I generally use a destructive read-write test using
badblocks -w. The two major advantages are
Note that if the report indicates a problem, I'd no longer sell the disk as it is likely to fail soon.
Usage example (if your disk is
sudo badblocks -wsv /dev/sdd
sv for progress bar + verbose)
That'll fill the entire drive with almost completely random data.Then you can set all bits back to 0 with dd.
Actually, dd should be able to randomize all of the information.
You said that you have stored banking information on your harddisk.So i would suggest you to run any one of the following command from a live cd (where hdX is your harddrive).
dd if=/dev/zero of=/dev/hdX
dd if=/dev/random of=/dev/hdX
dd if=/dev/urandom of=/dev/hdX
For your information:
See the following links,
you can use wipe
sudo apt-get install wipe
You can use that software or use the following command:
shred -vfz -n ? (drive)
Were the "?" is, put the number of times you wan to shred the drive, then for were "(drive)" is, put the drive that you want to shred. Once your done, do whatever you want with it. I think that this method is more effective since you can control what is done to your drive and have immediate results.
Darik's Boot and Nuke (commonly known as DBAN) [...] is designed to securely erase a hard disk until data is permanently removed and no longer recoverable, which is achieved by overwriting the data with random numbers generated by Mersenne twister or ISAAC (a PRNG). The Gutmann method, Quick Erase, DoD Short (3 passes), and DOD 5220.22-M (7 passes) are also included as options to handle Data remanence.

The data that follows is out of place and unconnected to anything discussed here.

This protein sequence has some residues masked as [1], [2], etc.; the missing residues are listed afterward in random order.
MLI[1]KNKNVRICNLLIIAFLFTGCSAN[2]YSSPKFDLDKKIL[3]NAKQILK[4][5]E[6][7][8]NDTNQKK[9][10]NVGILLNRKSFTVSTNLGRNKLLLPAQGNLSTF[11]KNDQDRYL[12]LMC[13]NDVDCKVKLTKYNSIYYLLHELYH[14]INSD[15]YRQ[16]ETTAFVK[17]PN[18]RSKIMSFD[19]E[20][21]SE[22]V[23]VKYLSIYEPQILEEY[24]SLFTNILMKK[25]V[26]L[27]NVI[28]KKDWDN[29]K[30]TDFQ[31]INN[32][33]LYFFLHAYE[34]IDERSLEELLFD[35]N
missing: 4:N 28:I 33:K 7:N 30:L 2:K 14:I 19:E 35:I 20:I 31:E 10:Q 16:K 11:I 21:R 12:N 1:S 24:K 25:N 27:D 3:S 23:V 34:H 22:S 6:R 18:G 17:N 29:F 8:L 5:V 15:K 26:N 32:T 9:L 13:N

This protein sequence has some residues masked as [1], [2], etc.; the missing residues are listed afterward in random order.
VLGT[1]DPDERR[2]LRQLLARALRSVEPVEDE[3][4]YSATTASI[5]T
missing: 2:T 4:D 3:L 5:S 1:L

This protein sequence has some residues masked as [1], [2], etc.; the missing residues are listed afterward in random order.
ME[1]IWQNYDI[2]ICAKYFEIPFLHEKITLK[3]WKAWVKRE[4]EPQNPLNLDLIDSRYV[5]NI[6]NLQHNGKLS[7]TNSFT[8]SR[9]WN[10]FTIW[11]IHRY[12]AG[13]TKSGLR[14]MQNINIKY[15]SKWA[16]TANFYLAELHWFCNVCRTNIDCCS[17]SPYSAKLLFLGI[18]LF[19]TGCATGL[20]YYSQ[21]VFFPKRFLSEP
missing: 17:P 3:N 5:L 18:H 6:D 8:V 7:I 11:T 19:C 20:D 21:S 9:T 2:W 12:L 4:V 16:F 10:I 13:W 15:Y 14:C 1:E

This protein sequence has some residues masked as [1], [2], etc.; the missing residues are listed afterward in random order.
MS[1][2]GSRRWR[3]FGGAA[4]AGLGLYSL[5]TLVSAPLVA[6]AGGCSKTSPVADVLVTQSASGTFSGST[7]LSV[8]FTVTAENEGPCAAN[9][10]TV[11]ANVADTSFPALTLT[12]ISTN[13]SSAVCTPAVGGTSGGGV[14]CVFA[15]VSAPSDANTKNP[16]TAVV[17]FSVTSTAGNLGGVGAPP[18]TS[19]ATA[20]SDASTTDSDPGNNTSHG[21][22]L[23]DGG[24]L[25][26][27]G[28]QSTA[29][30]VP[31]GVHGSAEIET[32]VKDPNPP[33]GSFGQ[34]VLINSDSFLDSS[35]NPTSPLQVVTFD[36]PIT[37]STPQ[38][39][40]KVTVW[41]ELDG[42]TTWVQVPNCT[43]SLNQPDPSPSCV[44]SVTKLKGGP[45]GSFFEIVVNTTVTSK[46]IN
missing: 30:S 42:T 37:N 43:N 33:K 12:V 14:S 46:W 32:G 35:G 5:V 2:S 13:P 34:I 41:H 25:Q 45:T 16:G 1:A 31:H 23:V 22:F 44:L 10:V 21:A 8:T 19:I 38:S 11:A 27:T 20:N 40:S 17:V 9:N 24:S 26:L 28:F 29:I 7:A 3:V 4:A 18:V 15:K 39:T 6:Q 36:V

DBAN can be booted from a floppy disk, CD, DVD, or USB flash drive and it is based on Linux. It supports PATA (IDE), SCSI and SATA hard drives. DBAN can be configured to automatically wipe every hard disk that it sees on a system, making it very useful for unattended data destruction scenarios. DBAN exists for Intel x86 and PowerPC systems.
DBAN, like other methods of data erasure, is suitable for use prior to computer recycling for personal or commercial situations, such as donating or selling a computer. In the case of malware infection, DBAN can be used before returning a disk to production.
One more advantage of shred over dd in this scenario: I have a faulty disk that I need to return to the vendor for an exchange.
dd halts at the first bad block, and fails to clobber the rest (unless I painfully use skip=... to jump ahead each time it stops).
shred ignores write errors and happily continues in this case.
Those recommending to use shred are giving bad advice. Shred's own man page says it's effectively useless on journaled filesystems, which Ubuntu is almost guaranteed to be using if you don't change its filesystem defaults (ext3 and ext4 are journaled. As is resierfs and Reiser4 as well as many MANY other common Linux filesystems.).